CHARLESTON, S.C. (WCBD) – Congressman Jim Clyburn did a lot of work nationally after the Mother Emanuel AME Church murders six years ago and he spoke with the Charleston Jewish Federation on Hate Crime legislation and its impact on their community.

“Jews are vigilantly aware of the need for hate crime legislation that provides enhanced penalties for crimes perpetrated in the name of hate,” says Ilene Turbow, with the Jewish Federation of Charleston.

Jewish leaders spoke out to Congressman Clyburn responding on the anniversary of the hate-fueled attack at the “Tree of Life” synagogue in Pittsburgh, Pennsylvania. Leaders say this killing at a place of worship hits close to home in Charleston, after the incident at Mother Emmanuel AME Church.

“I think about Emmanuel, the night that that took place. I think that those issues surrounding Emmanuel and the Tree of Life indicate that congress has to do something,” says Representative Clyburn.

The Jewish Federation of Charleston says they want answers on the next steps of helping stop hate crimes that happen locally, statewide, and across the nation. Congressman Clyburn has worked on hate crime legislation on a national scale, but it’s never been able to make its way through the senate.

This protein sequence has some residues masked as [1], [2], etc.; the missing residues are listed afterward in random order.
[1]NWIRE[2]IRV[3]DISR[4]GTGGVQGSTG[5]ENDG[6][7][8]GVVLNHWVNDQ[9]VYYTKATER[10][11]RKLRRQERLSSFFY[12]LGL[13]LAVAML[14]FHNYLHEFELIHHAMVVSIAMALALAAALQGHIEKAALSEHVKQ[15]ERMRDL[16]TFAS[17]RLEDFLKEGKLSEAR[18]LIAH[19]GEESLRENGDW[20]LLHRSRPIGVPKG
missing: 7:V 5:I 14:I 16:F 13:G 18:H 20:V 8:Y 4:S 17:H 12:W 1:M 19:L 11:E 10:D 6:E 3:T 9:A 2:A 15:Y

“The forces outside the elector process are the forces that are going to take to solve this problem,” he says.

Congressman Clyburn says he’ll continue to fight to close the Charleston Loophole, which would mean stricter background checks for gun owners. He hopes with one more session in congress, his legislation could finally become law to bring security for the Jewish community and for all people.

“I’ll pass it in the next session and will reintroduce it again in the next congress and as long as I’m here. I am going to work to get the Charleston Loop Hole Bill until it’s closed, so if they want to stop dealing with it they ought to go and pass it,” Congressman Clyburn says.

South Carolina is only one of two states without a hate crime law. There have been several proposed bills in the state, but none of them have made it to law.